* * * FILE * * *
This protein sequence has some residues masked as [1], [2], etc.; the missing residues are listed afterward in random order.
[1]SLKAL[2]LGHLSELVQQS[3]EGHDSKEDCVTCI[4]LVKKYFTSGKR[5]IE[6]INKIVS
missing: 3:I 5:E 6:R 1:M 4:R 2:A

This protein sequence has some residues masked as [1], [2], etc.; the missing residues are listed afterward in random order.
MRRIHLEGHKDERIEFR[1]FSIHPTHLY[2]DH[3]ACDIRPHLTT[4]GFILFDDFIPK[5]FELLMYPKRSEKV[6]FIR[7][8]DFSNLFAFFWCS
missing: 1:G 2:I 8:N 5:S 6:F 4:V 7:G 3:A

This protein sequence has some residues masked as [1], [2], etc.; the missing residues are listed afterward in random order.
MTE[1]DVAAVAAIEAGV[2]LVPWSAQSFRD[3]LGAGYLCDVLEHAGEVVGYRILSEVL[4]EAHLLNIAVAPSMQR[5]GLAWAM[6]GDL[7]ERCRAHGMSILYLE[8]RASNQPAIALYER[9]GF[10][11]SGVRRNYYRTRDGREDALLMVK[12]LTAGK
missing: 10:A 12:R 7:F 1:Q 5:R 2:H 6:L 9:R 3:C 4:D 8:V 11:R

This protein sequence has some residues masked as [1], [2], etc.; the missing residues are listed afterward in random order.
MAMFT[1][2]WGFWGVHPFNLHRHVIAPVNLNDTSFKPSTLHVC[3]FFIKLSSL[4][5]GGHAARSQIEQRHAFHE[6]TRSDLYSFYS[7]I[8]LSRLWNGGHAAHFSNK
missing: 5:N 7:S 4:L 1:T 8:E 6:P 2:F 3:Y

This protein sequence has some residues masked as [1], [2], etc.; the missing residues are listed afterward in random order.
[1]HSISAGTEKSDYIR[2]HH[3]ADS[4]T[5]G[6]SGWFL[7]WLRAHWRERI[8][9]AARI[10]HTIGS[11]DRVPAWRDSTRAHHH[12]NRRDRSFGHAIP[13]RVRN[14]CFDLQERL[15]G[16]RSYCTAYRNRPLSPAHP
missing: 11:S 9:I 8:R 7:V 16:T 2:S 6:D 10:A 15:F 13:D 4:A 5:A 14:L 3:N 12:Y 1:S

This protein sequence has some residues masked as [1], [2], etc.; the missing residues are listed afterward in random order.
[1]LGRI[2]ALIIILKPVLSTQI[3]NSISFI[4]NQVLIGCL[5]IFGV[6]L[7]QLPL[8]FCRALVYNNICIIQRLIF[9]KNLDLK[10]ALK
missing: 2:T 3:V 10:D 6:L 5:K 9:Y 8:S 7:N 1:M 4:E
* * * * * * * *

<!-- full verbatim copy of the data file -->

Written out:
This protein sequence has some residues masked as [1], [2], etc.; the missing residues are listed afterward in random order.
[1]SLKAL[2]LGHLSELVQQS[3]EGHDSKEDCVTCI[4]LVKKYFTSGKR[5]IE[6]INKIVS
missing: 3:I 5:E 6:R 1:M 4:R 2:A

This protein sequence has some residues masked as [1], [2], etc.; the missing residues are listed afterward in random order.
MRRIHLEGHKDERIEFR[1]FSIHPTHLY[2]DH[3]ACDIRPHLTT[4]GFILFDDFIPK[5]FELLMYPKRSEKV[6]FIR[7][8]DFSNLFAFFWCS
missing: 1:G 2:I 8:N 5:S 6:F 4:V 7:G 3:A

This protein sequence has some residues masked as [1], [2], etc.; the missing residues are listed afterward in random order.
MTE[1]DVAAVAAIEAGV[2]LVPWSAQSFRD[3]LGAGYLCDVLEHAGEVVGYRILSEVL[4]EAHLLNIAVAPSMQR[5]GLAWAM[6]GDL[7]ERCRAHGMSILYLE[8]RASNQPAIALYER[9]GF[10][11]SGVRRNYYRTRDGREDALLMVK[12]LTAGK
missing: 10:A 12:R 7:F 1:Q 5:R 2:H 6:L 9:R 3:C 4:D 8:V 11:R

This protein sequence has some residues masked as [1], [2], etc.; the missing residues are listed afterward in random order.
MAMFT[1][2]WGFWGVHPFNLHRHVIAPVNLNDTSFKPSTLHVC[3]FFIKLSSL[4][5]GGHAARSQIEQRHAFHE[6]TRSDLYSFYS[7]I[8]LSRLWNGGHAAHFSNK
missing: 5:N 7:S 4:L 1:T 8:E 6:P 2:F 3:Y

This protein sequence has some residues masked as [1], [2], etc.; the missing residues are listed afterward in random order.
[1]HSISAGTEKSDYIR[2]HH[3]ADS[4]T[5]G[6]SGWFL[7]WLRAHWRERI[8][9]AARI[10]HTIGS[11]DRVPAWRDSTRAHHH[12]NRRDRSFGHAIP[13]RVRN[14]CFDLQERL[15]G[16]RSYCTAYRNRPLSPAHP
missing: 11:S 9:I 8:R 7:V 16:T 2:S 6:D 10:A 15:F 13:D 4:A 5:A 14:L 3:N 12:Y 1:S

This protein sequence has some residues masked as [1], [2], etc.; the missing residues are listed afterward in random order.
[1]LGRI[2]ALIIILKPVLSTQI[3]NSISFI[4]NQVLIGCL[5]IFGV[6]L[7]QLPL[8]FCRALVYNNICIIQRLIF[9]KNLDLK[10]ALK
missing: 2:T 3:V 10:D 6:L 5:K 9:Y 8:S 7:N 1:M 4:E